Yearning for Fluency in Prayer

how to pray

Even when prayer seems a duty, like a homework assignment, we sustain the hope that it could grow into something more. A hidden treasure lies inside, if only we can quarry it. A new country awaits us, if only we can find the language in which to converse. We babble like infants, yearning for fluency.

“I was less a man praying than a man being a man praying,” recalls Frederick Buechner about a phase when his prayers seemed self-conscious and stagy.

Some who attempt prayer never have the sense of anyone listening on the other end. They blame themselves for doing it wrong, feeling ever a failure.

A media-saturated culture conditions us to expect a quick fix to every problem. Relationship problems, however, rarely lend themselves to quick and easy solutions. I have not seen, for instance, that shelves of books on “how to save your marriage” have had any discernible effect on divorce rates. If relating to another person proves so resistant to formulaic advice, how much more does relating to God? The secret to keeping company with God will likely not be found in a new set of tapes, another book, a different preacher, a weekend seminar.

After reading scores of books and interviewing scores of people about prayer, I would expect a more noticeable improvement in my own prayer life. If I invested the same energy in, say, golf or learning a foreign language, I would likely see results. Still I find that prayer involves an effort of will. Sometimes it proves rewarding, sometimes not, at least not in ways I can detect at the time. Prayer requires the faith to believe that God listens, though I have no hard evidence, and that my prayers matter. Neither belief comes easily to me.

When I enter another culture, I have to communicate by their rules, not mine. In South India I learned that shaking the head from side to side means yes, not no. When I got married, I learned that men are from Mars and women are from Venus; after thirty-five years I am still discovering ways in which we differ. And when I seek to know God, I must learn a new way of communicating. I am seeking company with an invisible God, after all.

I recently heard from a missionary doctor who has spent the past three years in Ecuador. His letter recounted some of the frustrations involved in learning a language. Even after three years he makes childish mistakes in grammar, looks foolish in front of the native-speakers, and can express only haltingly what his brain processes fluently. Speaking Spanish has been a continuing lesson in humility, he said. He makes progress, yes, but every day he realizes that he has failed to communicate fully and has missed nuances of meaning.

Reading his letter, I drew the parallel to prayer.

If I want fluency in a foreign language, I must set aside time, no doubt giving up something else in the process. I must keep working at it, persisting despite the awkward feelings of a beginner. I persevere only because I value the final result. Nearly everything worthwhile — learning a sport, mastering the guitar, improving computer skills — involves the same process.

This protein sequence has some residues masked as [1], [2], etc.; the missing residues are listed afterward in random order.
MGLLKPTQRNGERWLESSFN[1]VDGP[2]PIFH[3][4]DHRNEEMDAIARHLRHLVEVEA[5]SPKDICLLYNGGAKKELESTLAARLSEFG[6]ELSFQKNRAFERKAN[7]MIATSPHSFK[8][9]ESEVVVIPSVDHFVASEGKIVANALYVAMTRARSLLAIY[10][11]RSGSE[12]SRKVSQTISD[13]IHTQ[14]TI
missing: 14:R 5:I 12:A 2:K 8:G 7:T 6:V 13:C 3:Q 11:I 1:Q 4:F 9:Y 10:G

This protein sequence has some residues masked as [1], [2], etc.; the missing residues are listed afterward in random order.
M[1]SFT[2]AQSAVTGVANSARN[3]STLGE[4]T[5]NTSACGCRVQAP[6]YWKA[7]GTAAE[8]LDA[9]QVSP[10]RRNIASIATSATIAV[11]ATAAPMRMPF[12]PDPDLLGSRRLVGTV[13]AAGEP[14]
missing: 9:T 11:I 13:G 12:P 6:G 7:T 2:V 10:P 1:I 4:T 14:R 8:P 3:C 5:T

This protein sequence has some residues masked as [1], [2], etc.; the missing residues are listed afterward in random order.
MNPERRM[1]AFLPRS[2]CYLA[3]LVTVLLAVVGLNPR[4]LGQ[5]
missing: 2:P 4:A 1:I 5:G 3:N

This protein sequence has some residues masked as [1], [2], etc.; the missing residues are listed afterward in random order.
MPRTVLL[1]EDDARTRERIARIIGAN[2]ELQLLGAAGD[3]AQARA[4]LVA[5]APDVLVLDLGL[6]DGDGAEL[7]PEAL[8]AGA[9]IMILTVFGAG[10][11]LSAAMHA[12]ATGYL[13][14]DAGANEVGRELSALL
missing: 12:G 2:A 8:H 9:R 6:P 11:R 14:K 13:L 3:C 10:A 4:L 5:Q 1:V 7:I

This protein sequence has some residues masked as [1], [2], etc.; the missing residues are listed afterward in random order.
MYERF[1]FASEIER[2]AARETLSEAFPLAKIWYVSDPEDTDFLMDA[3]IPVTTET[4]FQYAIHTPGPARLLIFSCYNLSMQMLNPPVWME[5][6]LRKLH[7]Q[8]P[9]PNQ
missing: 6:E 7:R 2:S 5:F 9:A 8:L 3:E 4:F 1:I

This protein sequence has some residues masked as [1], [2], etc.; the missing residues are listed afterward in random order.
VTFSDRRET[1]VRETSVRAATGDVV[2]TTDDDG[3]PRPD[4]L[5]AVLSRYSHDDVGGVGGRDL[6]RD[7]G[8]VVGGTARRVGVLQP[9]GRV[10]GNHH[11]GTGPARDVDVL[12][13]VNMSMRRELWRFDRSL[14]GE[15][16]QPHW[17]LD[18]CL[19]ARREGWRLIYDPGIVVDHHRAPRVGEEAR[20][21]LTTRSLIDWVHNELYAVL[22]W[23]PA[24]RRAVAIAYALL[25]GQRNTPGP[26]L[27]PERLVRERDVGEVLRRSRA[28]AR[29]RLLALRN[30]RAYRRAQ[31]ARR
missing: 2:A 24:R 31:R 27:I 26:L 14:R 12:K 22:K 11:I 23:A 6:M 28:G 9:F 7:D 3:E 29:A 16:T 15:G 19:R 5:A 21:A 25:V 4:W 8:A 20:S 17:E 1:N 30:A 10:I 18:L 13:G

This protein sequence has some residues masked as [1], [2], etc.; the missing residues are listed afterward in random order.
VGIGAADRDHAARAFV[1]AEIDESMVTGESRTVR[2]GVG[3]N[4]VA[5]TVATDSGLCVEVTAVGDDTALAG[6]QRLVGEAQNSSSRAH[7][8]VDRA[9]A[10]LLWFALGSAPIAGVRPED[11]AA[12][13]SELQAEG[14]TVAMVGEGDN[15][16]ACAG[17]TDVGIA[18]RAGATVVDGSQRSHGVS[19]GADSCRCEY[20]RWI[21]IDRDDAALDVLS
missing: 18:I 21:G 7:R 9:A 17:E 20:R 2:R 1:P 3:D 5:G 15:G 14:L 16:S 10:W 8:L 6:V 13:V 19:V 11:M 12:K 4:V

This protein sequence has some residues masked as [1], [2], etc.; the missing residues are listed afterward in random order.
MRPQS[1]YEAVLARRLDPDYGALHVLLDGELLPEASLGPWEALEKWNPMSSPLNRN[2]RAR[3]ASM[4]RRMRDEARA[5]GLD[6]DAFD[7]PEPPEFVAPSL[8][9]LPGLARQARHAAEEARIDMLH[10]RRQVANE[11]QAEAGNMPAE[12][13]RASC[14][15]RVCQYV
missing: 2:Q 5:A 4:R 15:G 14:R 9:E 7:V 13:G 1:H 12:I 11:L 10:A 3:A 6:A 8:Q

Prayer remains a struggle for me. On the other hand, so does forgiving someone who has wronged me. So does loving my neighbor. So does caring for the needy. I persist because I am fulfilling God’s command, and also because I believe I am doing what is best for me whether or not I feel like it at the time. Moreover, I believe that my perseverance, in some unfathomable way, brings pleasure to God. We should always pray and not give up, Jesus taught.

I take dark encouragement in the fact that after following Jesus around for months, the disciples still had no clue and had to ask, “Teach us to pray.” I take encouragement from Christians far advanced in spiritual disciplines who have similar struggles. (If you doubt that, read some accounts of Trappist monks, who spend all day pursuing life with God and who confront the same obstacles that stump us part-timers.)

How do we learn to pray? Mother Teresa answers, “By praying. . . . If you want to pray better, you must pray more.”

The great English preacher Leslie Weatherhead’s experience echoes that of many others:

I have always found prayer difficult. So often it seems like a fruitless game of hide and seek in which we seek and God hides. I know God is very patient with me. Without that patience I should be lost. But frankly I have to be patient with him. With no other friend would I go on seeking with such scant, conscious response. Yet I cannot leave prayer alone for long. My need drives me to him. And I have a feeling that he has his own reasons for hiding himself, and that finally my seeking will prove infinitely worthwhile. . . . I long for more satisfaction, but I cannot cease from questing. Jesus sometimes found prayer difficult. Some of his most agonized prayers were not answered. But he did not give up his praying. I frankly have little to show for all my prayers, but I cannot give up, for “my soul longeth for God,” and I know that outside God there is nothing at all but death.

Photo by: Bob Ingelhart (Photos.com)
Philip Yancey

Philip Yancey serves as editor-at-large for Christianity Today magazine. He has written thirteen Gold Medallion Award-winning books and won two ECPA Book of the Year awards for What's So Amazing About Grace? and The Jesus I Never Knew. Four of his books have sold over one million copies. Yancey lives with his wife in Colorado.

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